Parity is a state of being equal.
In the world of energy, grid parity happens when electricity from a renewable energy source, such as sun or wind, costs the same or less than electricity from traditional fossil fuels.
Many people have never heard about it, but grid parity is important in countering climate change. Why? Energy from renewable sources is clean energy. As renewable energy technologies achieve grid parity, they can more quickly replace fossil fuels that produce the greenhouse gases that drive climate change.
That means a cleaner, cooler Earth.
Grid parity is fast being achieved in regions within and outside the United States as the cost of renewable energy technologies drops. Since 2008 the costs of both wind and solar installations have plummeted, and that has led to faster adoption of renewables. Investment in wind and solar has brought improved technology, better supply chains, and an increase in production — all of which help lower prices.
Installed wind capacity in the United States has almost tripled in the past eight years, and the cost of wind energy has dipped from 7 cents per kilowatt-hour to an average of 2 cents per kilowatt-hour in certain regions, according to the 2016 U.S. Department of Energy report Revolution…Now.
Likewise, the cost of utility-scale solar photovoltaic (PV) technology has dropped 64 percent over the same period, which in turn has made solar power cheaper. Lower prices have made smaller solar arrays on rooftops of homes and businesses — called distributed solar PV — more attractive. Installations increased by 34 percent between 2014 and 2015.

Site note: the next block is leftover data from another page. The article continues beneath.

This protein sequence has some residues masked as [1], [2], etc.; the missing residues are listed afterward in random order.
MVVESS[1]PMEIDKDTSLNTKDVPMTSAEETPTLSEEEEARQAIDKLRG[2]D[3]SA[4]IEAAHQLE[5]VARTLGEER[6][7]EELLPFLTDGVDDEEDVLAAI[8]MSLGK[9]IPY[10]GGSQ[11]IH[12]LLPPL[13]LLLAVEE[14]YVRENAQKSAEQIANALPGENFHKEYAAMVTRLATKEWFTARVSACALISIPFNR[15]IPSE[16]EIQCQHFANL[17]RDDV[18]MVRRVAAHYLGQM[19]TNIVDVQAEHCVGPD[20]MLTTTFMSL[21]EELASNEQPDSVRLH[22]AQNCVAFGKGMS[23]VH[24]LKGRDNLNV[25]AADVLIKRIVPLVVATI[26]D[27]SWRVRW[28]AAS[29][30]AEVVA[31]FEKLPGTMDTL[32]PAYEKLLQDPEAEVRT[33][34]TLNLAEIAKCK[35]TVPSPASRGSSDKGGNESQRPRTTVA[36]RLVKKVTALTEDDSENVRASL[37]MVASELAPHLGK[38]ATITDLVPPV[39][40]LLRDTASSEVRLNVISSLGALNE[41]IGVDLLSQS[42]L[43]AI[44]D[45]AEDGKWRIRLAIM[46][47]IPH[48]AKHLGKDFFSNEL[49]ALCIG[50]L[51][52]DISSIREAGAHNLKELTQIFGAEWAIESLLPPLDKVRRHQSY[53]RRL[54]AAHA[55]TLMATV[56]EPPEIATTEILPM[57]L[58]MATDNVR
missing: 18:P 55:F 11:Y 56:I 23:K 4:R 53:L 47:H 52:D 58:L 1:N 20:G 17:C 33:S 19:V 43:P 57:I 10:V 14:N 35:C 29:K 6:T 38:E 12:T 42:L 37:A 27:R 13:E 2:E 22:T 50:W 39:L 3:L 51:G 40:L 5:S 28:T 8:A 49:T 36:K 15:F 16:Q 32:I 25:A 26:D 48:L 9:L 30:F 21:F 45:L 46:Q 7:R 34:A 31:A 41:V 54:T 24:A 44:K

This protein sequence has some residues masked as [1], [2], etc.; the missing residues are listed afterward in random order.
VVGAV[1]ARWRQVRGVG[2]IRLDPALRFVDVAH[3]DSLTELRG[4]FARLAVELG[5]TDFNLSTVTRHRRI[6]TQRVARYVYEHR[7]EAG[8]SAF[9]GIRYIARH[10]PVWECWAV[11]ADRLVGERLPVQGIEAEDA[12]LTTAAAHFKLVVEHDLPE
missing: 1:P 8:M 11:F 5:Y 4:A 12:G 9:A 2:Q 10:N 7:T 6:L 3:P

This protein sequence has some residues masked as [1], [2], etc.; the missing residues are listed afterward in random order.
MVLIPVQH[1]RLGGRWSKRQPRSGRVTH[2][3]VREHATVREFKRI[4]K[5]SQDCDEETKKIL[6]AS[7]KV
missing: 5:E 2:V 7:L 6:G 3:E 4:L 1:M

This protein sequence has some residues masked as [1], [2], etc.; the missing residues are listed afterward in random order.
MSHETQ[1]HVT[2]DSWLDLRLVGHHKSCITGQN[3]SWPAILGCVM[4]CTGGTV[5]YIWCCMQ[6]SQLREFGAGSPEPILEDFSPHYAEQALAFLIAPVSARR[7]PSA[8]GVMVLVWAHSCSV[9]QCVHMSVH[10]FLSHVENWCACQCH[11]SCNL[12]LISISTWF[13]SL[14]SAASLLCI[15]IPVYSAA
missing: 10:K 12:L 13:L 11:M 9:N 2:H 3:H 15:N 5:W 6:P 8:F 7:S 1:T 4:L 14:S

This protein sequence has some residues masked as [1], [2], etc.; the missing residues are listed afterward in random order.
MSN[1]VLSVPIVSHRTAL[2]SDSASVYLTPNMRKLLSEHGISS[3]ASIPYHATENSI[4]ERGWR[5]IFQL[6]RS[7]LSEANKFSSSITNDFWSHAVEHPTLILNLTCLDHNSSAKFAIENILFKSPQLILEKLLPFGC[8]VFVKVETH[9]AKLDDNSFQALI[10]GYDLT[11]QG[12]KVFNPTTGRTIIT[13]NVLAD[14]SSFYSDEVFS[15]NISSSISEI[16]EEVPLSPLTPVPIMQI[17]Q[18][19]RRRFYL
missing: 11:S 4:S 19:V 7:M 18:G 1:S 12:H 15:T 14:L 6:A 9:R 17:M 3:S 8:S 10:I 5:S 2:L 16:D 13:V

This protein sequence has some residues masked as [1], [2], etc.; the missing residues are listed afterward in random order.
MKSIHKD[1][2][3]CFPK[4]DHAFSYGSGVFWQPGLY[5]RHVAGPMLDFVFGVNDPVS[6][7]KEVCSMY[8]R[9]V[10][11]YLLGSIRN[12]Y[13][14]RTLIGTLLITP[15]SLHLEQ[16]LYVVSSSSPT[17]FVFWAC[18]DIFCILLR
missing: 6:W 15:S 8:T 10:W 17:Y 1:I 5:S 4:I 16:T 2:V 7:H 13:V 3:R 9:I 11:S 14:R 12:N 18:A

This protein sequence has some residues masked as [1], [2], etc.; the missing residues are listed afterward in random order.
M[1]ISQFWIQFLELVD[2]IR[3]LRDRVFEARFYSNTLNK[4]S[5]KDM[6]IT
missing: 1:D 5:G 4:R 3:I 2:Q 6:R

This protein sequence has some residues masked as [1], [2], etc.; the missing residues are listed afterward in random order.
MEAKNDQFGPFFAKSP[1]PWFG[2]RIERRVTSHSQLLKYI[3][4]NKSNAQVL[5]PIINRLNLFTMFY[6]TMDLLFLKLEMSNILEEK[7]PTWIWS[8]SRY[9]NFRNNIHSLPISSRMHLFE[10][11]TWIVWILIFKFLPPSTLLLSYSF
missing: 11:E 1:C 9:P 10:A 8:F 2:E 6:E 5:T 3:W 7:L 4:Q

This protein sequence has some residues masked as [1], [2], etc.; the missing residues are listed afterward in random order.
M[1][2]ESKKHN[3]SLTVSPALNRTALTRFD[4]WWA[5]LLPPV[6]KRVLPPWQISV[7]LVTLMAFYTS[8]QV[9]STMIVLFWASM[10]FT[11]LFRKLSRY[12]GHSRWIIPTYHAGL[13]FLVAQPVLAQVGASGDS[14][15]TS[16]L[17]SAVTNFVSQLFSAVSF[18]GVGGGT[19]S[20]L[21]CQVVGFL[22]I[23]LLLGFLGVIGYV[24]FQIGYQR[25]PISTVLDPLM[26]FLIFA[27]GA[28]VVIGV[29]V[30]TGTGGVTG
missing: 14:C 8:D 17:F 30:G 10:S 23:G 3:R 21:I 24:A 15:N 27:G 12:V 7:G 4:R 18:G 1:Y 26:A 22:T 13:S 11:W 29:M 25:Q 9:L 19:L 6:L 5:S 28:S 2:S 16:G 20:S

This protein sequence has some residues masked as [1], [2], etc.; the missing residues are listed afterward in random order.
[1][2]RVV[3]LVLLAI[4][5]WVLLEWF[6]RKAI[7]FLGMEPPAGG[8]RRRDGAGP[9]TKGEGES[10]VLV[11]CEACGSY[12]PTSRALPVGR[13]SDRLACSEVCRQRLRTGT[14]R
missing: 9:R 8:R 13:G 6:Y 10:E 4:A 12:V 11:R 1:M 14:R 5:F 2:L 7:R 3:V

But location is everything. Regions with high renewable energy capacities already achieve grid parity at certain seasons and times of day. Nevada and Arizona have more sunlight than Washington or Oregon, for example. South Africa gets more sun than Germany — although Germany ranks second in global installed solar PV.
Today 20 U.S. states are at grid parity, and 42 states will have it by 2020 “under business-as-usual conditions,” according to a 2016 GreenTechMedia report. The report also finds that in some places residential solar is cheaper than buying electricity from the utility company.
Figuring out when grid parity is reached, by what technologies, and where, may be determined by calculating the levelized cost of energy, which factors in costs of production, operation and amount of electricity produced.
But renewable energy is becoming fossil fuels’ equal in parts of Europe, South America, Africa and Asia. According to a recent McKinsey report, South Africa is the potential leader in Africa for grid parity as it ramps up its utility-scale and rooftop wind and solar installations.